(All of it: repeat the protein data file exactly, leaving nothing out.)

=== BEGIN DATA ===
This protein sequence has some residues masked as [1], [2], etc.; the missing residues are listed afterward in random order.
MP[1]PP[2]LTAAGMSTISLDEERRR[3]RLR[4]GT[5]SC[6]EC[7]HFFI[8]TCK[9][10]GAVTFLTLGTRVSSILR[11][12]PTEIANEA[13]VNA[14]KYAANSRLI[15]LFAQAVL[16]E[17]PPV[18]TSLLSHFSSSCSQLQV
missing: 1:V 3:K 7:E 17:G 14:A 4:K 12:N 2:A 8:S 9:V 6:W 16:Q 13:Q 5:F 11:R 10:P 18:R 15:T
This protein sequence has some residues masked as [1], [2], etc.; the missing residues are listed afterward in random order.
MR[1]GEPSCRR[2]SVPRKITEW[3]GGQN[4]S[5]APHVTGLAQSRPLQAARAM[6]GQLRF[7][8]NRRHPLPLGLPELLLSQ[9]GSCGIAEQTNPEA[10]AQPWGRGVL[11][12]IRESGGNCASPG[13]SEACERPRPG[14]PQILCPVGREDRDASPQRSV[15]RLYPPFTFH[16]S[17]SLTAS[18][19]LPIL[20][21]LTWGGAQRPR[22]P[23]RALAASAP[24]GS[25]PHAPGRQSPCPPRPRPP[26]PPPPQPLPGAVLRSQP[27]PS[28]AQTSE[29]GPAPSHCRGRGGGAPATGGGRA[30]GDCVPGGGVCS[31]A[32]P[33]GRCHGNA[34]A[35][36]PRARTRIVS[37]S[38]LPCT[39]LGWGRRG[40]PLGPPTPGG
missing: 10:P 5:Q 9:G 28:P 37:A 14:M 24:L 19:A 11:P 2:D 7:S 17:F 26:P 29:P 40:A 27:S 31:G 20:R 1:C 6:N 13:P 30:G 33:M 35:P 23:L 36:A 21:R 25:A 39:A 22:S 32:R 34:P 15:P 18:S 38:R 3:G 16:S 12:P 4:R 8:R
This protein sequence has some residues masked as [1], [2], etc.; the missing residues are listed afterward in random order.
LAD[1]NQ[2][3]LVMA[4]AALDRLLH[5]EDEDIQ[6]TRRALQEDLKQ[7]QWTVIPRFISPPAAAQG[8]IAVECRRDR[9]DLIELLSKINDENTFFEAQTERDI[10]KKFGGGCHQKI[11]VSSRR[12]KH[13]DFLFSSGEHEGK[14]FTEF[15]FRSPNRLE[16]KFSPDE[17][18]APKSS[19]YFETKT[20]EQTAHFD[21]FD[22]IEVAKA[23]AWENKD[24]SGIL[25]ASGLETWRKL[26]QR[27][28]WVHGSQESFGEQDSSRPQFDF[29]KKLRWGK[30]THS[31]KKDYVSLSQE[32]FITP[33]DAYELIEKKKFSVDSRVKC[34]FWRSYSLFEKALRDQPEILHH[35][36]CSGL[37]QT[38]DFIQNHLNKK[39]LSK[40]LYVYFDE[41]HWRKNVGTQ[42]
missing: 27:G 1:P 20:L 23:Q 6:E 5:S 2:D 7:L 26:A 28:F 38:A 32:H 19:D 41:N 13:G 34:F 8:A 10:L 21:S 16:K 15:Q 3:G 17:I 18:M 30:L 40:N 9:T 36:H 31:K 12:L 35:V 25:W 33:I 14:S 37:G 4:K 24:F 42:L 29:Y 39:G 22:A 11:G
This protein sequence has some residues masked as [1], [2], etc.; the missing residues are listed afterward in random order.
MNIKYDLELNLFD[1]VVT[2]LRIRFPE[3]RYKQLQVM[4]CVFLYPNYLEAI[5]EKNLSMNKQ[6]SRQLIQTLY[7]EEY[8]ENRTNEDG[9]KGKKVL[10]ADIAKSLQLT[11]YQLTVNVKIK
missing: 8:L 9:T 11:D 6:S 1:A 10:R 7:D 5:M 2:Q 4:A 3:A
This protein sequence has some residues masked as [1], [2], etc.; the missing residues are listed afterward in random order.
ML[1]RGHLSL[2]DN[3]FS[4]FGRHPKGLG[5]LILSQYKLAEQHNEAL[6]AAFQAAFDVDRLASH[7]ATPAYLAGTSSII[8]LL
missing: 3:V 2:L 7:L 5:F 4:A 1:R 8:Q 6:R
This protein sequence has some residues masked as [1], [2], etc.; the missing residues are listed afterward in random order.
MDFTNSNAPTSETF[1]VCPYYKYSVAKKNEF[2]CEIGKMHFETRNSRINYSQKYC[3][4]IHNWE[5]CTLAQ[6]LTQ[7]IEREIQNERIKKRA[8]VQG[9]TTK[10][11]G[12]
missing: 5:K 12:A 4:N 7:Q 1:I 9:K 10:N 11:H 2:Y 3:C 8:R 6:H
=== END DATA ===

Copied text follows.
This protein sequence has some residues masked as [1], [2], etc.; the missing residues are listed afterward in random order.
MP[1]PP[2]LTAAGMSTISLDEERRR[3]RLR[4]GT[5]SC[6]EC[7]HFFI[8]TCK[9][10]GAVTFLTLGTRVSSILR[11][12]PTEIANEA[13]VNA[14]KYAANSRLI[15]LFAQAVL[16]E[17]PPV[18]TSLLSHFSSSCSQLQV
missing: 1:V 3:K 7:E 17:G 14:A 4:K 12:N 2:A 8:S 9:V 6:W 16:Q 13:Q 5:F 11:R 10:P 18:R 15:T
This protein sequence has some residues masked as [1], [2], etc.; the missing residues are listed afterward in random order.
MR[1]GEPSCRR[2]SVPRKITEW[3]GGQN[4]S[5]APHVTGLAQSRPLQAARAM[6]GQLRF[7][8]NRRHPLPLGLPELLLSQ[9]GSCGIAEQTNPEA[10]AQPWGRGVL[11][12]IRESGGNCASPG[13]SEACERPRPG[14]PQILCPVGREDRDASPQRSV[15]RLYPPFTFH[16]S[17]SLTAS[18][19]LPIL[20][21]LTWGGAQRPR[22]P[23]RALAASAP[24]GS[25]PHAPGRQSPCPPRPRPP[26]PPPPQPLPGAVLRSQP[27]PS[28]AQTSE[29]GPAPSHCRGRGGGAPATGGGRA[30]GDCVPGGGVCS[31]A[32]P[33]GRCHGNA[34]A[35][36]PRARTRIVS[37]S[38]LPCT[39]LGWGRRG[40]PLGPPTPGG
missing: 10:P 5:Q 9:G 28:P 37:A 14:M 24:L 19:A 11:P 2:D 7:S 17:F 26:P 29:P 40:A 27:S 31:G 20:R 1:C 6:N 13:P 30:G 33:M 35:P 23:L 36:A 21:R 25:A 39:A 22:S 32:R 34:P 15:P 18:S 38:R 3:G 16:S 12:P 4:R 8:R
This protein sequence has some residues masked as [1], [2], etc.; the missing residues are listed afterward in random order.
LAD[1]NQ[2][3]LVMA[4]AALDRLLH[5]EDEDIQ[6]TRRALQEDLKQ[7]QWTVIPRFISPPAAAQG[8]IAVECRRDR[9]DLIELLSKINDENTFFEAQTERDI[10]KKFGGGCHQKI[11]VSSRR[12]KH[13]DFLFSSGEHEGK[14]FTEF[15]FRSPNRLE[16]KFSPDE[17][18]APKSS[19]YFETKT[20]EQTAHFD[21]FD[22]IEVAKA[23]AWENKD[24]SGIL[25]ASGLETWRKL[26]QR[27][28]WVHGSQESFGEQDSSRPQFDF[29]KKLRWGK[30]THS[31]KKDYVSLSQE[32]FITP[33]DAYELIEKKKFSVDSRVKC[34]FWRSYSLFEKALRDQPEILHH[35][36]CSGL[37]QT[38]DFIQNHLNKK[39]LSK[40]LYVYFDE[41]HWRKNVGTQ[42]
missing: 27:G 1:P 20:L 23:Q 6:E 5:S 2:D 7:L 26:A 28:F 38:A 32:H 19:D 41:N 13:G 34:F 8:A 10:L 21:S 16:K 15:Q 3:G 17:I 18:M 30:L 40:N 9:T 36:H 31:K 12:L 35:V 25:W 33:I 14:S 37:G 4:K 24:F 42:L 29:Y 39:G 22:A 11:G
This protein sequence has some residues masked as [1], [2], etc.; the missing residues are listed afterward in random order.
MNIKYDLELNLFD[1]VVT[2]LRIRFPE[3]RYKQLQVM[4]CVFLYPNYLEAI[5]EKNLSMNKQ[6]SRQLIQTLY[7]EEY[8]ENRTNEDG[9]KGKKVL[10]ADIAKSLQLT[11]YQLTVNVKIK
missing: 8:L 9:T 11:D 6:S 1:A 10:R 7:D 5:M 2:Q 4:A 3:A
This protein sequence has some residues masked as [1], [2], etc.; the missing residues are listed afterward in random order.
ML[1]RGHLSL[2]DN[3]FS[4]FGRHPKGLG[5]LILSQYKLAEQHNEAL[6]AAFQAAFDVDRLASH[7]ATPAYLAGTSSII[8]LL
missing: 3:V 2:L 7:L 5:F 4:A 1:R 8:Q 6:R
This protein sequence has some residues masked as [1], [2], etc.; the missing residues are listed afterward in random order.
MDFTNSNAPTSETF[1]VCPYYKYSVAKKNEF[2]CEIGKMHFETRNSRINYSQKYC[3][4]IHNWE[5]CTLAQ[6]LTQ[7]IEREIQNERIKKRA[8]VQG[9]TTK[10][11]G[12]
missing: 5:K 12:A 4:N 7:Q 1:I 9:K 10:N 11:H 2:Y 3:C 8:R 6:H